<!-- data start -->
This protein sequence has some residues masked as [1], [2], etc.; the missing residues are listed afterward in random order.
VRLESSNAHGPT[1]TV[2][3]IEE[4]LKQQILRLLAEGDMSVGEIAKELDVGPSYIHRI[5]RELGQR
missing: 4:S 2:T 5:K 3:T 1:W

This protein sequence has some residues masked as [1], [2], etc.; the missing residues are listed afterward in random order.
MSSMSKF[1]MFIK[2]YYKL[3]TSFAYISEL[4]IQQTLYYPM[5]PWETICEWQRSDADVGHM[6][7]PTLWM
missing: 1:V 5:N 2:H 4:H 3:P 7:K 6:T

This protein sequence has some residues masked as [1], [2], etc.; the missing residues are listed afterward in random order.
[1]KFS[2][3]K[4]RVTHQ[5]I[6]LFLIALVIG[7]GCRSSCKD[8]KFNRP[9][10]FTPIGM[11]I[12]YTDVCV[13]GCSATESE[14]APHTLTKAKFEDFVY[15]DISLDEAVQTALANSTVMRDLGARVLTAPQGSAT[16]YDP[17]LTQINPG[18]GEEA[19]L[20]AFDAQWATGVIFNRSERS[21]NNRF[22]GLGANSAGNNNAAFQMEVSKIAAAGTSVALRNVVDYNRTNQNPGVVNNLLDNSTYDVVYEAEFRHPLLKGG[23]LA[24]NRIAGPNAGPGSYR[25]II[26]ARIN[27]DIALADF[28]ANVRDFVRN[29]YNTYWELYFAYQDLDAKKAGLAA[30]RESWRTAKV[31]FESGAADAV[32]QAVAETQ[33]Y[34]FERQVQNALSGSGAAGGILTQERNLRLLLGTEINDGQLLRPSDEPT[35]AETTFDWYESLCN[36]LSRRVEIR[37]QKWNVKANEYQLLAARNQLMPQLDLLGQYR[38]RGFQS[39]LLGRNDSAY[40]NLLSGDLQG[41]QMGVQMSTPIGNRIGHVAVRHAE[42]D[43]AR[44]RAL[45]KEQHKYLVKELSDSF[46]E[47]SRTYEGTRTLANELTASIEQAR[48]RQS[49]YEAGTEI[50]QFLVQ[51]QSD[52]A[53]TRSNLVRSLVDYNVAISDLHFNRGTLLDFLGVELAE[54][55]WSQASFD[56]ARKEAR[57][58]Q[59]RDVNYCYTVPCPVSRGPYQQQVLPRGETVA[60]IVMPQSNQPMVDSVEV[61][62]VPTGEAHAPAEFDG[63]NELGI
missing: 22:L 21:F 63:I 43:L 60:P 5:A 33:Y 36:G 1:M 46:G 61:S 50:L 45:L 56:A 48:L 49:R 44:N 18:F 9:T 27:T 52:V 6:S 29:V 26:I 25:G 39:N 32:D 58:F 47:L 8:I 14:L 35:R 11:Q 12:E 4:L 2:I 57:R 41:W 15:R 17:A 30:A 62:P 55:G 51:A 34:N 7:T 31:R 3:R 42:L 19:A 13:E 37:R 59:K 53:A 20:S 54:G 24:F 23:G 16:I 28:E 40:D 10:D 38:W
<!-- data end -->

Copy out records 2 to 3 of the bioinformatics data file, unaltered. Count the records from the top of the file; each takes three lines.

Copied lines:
This protein sequence has some residues masked as [1], [2], etc.; the missing residues are listed afterward in random order.
MSSMSKF[1]MFIK[2]YYKL[3]TSFAYISEL[4]IQQTLYYPM[5]PWETICEWQRSDADVGHM[6][7]PTLWM
missing: 1:V 5:N 2:H 4:H 3:P 7:K 6:T

This protein sequence has some residues masked as [1], [2], etc.; the missing residues are listed afterward in random order.
[1]KFS[2][3]K[4]RVTHQ[5]I[6]LFLIALVIG[7]GCRSSCKD[8]KFNRP[9][10]FTPIGM[11]I[12]YTDVCV[13]GCSATESE[14]APHTLTKAKFEDFVY[15]DISLDEAVQTALANSTVMRDLGARVLTAPQGSAT[16]YDP[17]LTQINPG[18]GEEA[19]L[20]AFDAQWATGVIFNRSERS[21]NNRF[22]GLGANSAGNNNAAFQMEVSKIAAAGTSVALRNVVDYNRTNQNPGVVNNLLDNSTYDVVYEAEFRHPLLKGG[23]LA[24]NRIAGPNAGPGSYR[25]II[26]ARIN[27]DIALADF[28]ANVRDFVRN[29]YNTYWELYFAYQDLDAKKAGLAA[30]RESWRTAKV[31]FESGAADAV[32]QAVAETQ[33]Y[34]FERQVQNALSGSGAAGGILTQERNLRLLLGTEINDGQLLRPSDEPT[35]AETTFDWYESLCN[36]LSRRVEIR[37]QKWNVKANEYQLLAARNQLMPQLDLLGQYR[38]RGFQS[39]LLGRNDSAY[40]NLLSGDLQG[41]QMGVQMSTPIGNRIGHVAVRHAE[42]D[43]AR[44]RAL[45]KEQHKYLVKELSDSF[46]E[47]SRTYEGTRTLANELTASIEQAR[48]RQS[49]YEAGTEI[50]QFLVQ[51]QSD[52]A[53]TRSNLVRSLVDYNVAISDLHFNRGTLLDFLGVELAE[54][55]WSQASFD[56]ARKEAR[57][58]Q[59]RDVNYCYTVPCPVSRGPYQQQVLPRGETVA[60]IVMPQSNQPMVDSVEV[61][62]VPTGEAHAPAEFDG[63]NELGI
missing: 22:L 21:F 63:I 43:L 60:P 5:A 33:Y 36:G 1:M 46:G 61:S 50:L 45:L 56:A 48:L 49:R 44:N 18:F 9:T 27:T 52:V 6:S 29:V 26:I 25:G 39:N 32:D 58:F 47:L 8:I 14:L 35:R 11:Q 12:E 4:L 2:I 57:R 41:W 15:R 17:A 30:A 62:P 55:G 51:A 34:N 7:T 31:R 3:R 42:L 19:A 13:E 37:R 59:K 53:A 20:S 54:G 24:F 23:G 16:I 28:E 40:D 10:D 38:W